The hours for Enrico's Italian Restaurant were listed incorrectly in last week's Family Out. The correct hours for the restaurant, located at 1222 Viers Mill Rd., Wheaton, are: Tuesday through Friday, 11 a.m. to midnight; Saturday, 4 p.m. to midnight, and Sunday, 4 p.m. to 10 p.m. The kitchen closes at 10:30 p.m. Tuesday through Saturday.

Hours: 11 a.m. to midnight, Tuesday through Sunday. Kitchen closes at 10:30 p.m. Closed Mondays.

Price Range: Moderate. Pizzas from $2.75 to $7.75. Full dinners $7.95 to $11.25.

Atmosphers: Pretty, pleasant, though chaotic when busy. Family-oriented.

Special Facilities: Plenty of parking in back and front. Booster chairs, high chairs. No children's menu but extra plates provided for sharing meals. Easily accessible to wheelchairs but crowded tables make maneuvering difficult.

Credit Cards: MasterCharge, Visa.

Reservations: Not accepted.

Success can have its problems.

Enrico's, a small, quite charming Italian restaurant in a neighborhood devoid of any sort of sophisticated dining, has attracted a following over the past year. The reason: A small but authentic Italian menu offering tasty homemade pastas, pizza, veal and poultry dishes, plus an unusual seafood dish, at reasonable prices.

An imaginative decor includes a pleasant village motif done simply and unpretentiously.Varied straw baskets filled with red flowers are gracefully suspended from the ceiling; tables are covered with pretty flowered cotton prints; folky artifacts are strategically placed here and there; meals are served on decorative glass dishes that suggest crystal.

Yet it's a family kind of place, not the least bit stuffy. Booster chairs are always ready for young children, who are welcome.

What seems to have happened, though is that Enrico's has not been able to keep up with its steadily growing number of fans. A recent visit on a weekend evening began with a long wait, even though six tables stood empty in front.

"I don't have enough help to serve them," said the owner, who was acting as maitre d' that evening.

Forty minutes later we were seated, but not attended to for another quarter hour.

Tables were crowded together. Waitresses were madely scrambling about. A general air of chaos pervaded the room. Because cooking was going on at full steam at both ends of the restaurant (there's a pizza oven at one side, another oven for entrees at the other) the room became overheated and uncomfortable. We propped open the back door to let in some cool air.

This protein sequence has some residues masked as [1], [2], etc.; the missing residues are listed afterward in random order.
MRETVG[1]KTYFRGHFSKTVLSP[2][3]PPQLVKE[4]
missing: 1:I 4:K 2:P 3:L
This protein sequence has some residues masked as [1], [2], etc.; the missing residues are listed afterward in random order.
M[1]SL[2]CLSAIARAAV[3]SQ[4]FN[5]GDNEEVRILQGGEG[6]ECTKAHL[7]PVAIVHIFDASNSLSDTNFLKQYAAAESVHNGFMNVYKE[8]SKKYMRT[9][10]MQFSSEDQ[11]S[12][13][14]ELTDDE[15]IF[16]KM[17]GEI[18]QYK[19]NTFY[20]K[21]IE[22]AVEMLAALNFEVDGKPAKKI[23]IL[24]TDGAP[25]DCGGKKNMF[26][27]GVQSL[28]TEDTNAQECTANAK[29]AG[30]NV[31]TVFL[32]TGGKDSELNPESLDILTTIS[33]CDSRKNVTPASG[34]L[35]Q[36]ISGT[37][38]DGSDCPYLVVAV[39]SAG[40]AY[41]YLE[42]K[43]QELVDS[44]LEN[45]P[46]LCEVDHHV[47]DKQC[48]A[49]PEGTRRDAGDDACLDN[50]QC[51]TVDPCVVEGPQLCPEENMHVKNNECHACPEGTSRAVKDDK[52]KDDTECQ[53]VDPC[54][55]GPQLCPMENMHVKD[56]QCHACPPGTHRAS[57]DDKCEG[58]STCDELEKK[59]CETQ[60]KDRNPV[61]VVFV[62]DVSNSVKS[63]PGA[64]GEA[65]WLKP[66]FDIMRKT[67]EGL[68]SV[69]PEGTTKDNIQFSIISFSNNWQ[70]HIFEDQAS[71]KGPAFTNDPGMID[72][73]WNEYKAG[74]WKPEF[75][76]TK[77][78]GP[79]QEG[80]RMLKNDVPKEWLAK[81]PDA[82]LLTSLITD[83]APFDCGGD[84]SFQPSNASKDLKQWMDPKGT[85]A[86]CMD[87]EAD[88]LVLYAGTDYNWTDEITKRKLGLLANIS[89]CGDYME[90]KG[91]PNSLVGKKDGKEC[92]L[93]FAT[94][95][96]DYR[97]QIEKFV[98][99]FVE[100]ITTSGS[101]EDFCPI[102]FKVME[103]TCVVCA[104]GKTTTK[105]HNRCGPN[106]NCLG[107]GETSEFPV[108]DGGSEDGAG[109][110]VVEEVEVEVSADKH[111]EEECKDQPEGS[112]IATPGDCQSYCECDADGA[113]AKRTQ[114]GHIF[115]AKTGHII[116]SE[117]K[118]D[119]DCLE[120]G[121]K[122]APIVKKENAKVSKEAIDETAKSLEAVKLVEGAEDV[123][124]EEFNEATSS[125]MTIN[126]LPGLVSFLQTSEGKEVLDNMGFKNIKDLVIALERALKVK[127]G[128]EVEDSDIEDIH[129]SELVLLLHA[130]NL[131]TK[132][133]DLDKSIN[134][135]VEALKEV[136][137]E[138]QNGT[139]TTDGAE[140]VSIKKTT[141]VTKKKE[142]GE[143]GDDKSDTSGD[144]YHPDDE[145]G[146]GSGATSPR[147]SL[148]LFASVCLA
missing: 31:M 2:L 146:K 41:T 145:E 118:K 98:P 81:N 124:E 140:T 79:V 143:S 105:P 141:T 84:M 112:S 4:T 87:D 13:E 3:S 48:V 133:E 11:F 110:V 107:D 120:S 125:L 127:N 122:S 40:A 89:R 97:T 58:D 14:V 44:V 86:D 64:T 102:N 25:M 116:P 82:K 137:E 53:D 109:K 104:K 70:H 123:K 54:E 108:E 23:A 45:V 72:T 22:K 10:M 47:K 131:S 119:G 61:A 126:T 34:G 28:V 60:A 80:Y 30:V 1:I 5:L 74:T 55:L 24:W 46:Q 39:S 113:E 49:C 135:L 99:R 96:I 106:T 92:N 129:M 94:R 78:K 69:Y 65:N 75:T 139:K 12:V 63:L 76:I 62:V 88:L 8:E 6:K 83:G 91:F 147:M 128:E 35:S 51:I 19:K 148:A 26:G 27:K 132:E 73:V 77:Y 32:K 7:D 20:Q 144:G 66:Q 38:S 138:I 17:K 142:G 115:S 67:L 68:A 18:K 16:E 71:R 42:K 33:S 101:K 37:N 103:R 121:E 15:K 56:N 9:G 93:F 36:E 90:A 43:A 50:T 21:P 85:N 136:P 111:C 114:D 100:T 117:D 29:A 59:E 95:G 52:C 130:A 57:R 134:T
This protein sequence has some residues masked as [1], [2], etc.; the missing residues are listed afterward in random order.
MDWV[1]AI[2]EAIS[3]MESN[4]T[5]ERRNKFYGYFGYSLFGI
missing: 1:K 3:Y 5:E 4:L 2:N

The portions are still generous. But a fancy new menu, written in a confusing manner, showed that most prices have been raised by a dollar or two. The new menu is perplexing. You have to study it to figure out which entrees come with a complete meal and which do not. Since our waitress never inquired about which we ordered, we were mistakenly served the partial rather than full dinner.

Appetizers are still delightful and their prices have not changed. But something has happened to the pizza. The house specialty pizza is Enrico's "Meal on a Wheel." This was an unappetizing looking heap of American (not Italian) sausage, peppers, onions and sliced black olives. "We ran out of anchovies," apologized our waitress.

Though the cheese was good and generous, we wondered what had happened to the spicy thick tomato sauce that used to top the pizza? Ours was bland and uninteresting.

We were reminded of how good Enrico's could be when we ate the roasted chicken. It was a plump half chicken, deliciously seasoned in good olive oil and herbs. It would have been perfect had it been cooked 10 minutes longer and thus been more crisp. Again, the promise of good food, but with a kitchen less careful than before.

Enrico's cannelloni recalled the kitchen's potential. The filling for the large tubular pasta was a light combination of seasoned ricotta and spinach, with a tasty white sauce over all. The other pasta dishes have generally been good, especially the lasagna.

We always have looked forward to savoring Enrico's cioppino, a large seafood casserole famous at San Francisco's Fisherman's Wharf. It's a combination of Alaska king crab legs, mussels, clams, shrimp and fish served in a spicy tomato sauce on a bed of steaming linguine.

You roll up your sleeves and attack this dish with your hands and a nutcracker, provided at Enrico's with a neatly folded, damp linen napkin for cleaning up after the feast.

The price for cioppino has risen from $9.50 to $11.25, still not out of line considering the size of the meal and the rate of inflation.

But we were disappointed: The tomato sauce lacked seasoning, the seafood was tough and overcooked and there was an odd piece of fish that the waitress insisted was lobster.

The king crab legs, which can reach almost a foot in length, were fun to eat and flavorful.

Desserts are few and have been unpredictable.The best is the cannoli, though it is never the same. Sometimes it has chocolate chips mixed into the sweetened ricotta filing. This time the filling was plain, but the cannoli was dipped into chopped walnuts and sprinkled with confectioner sugar. The result was pleasing.

Enrico's was welcomed as the kind of place you used to have to travel into the District to find. It had honest cooking, careful preparation, authentic ingredients and decent service. Here's hoping the restaurant can adjust to success and live up to its recent past.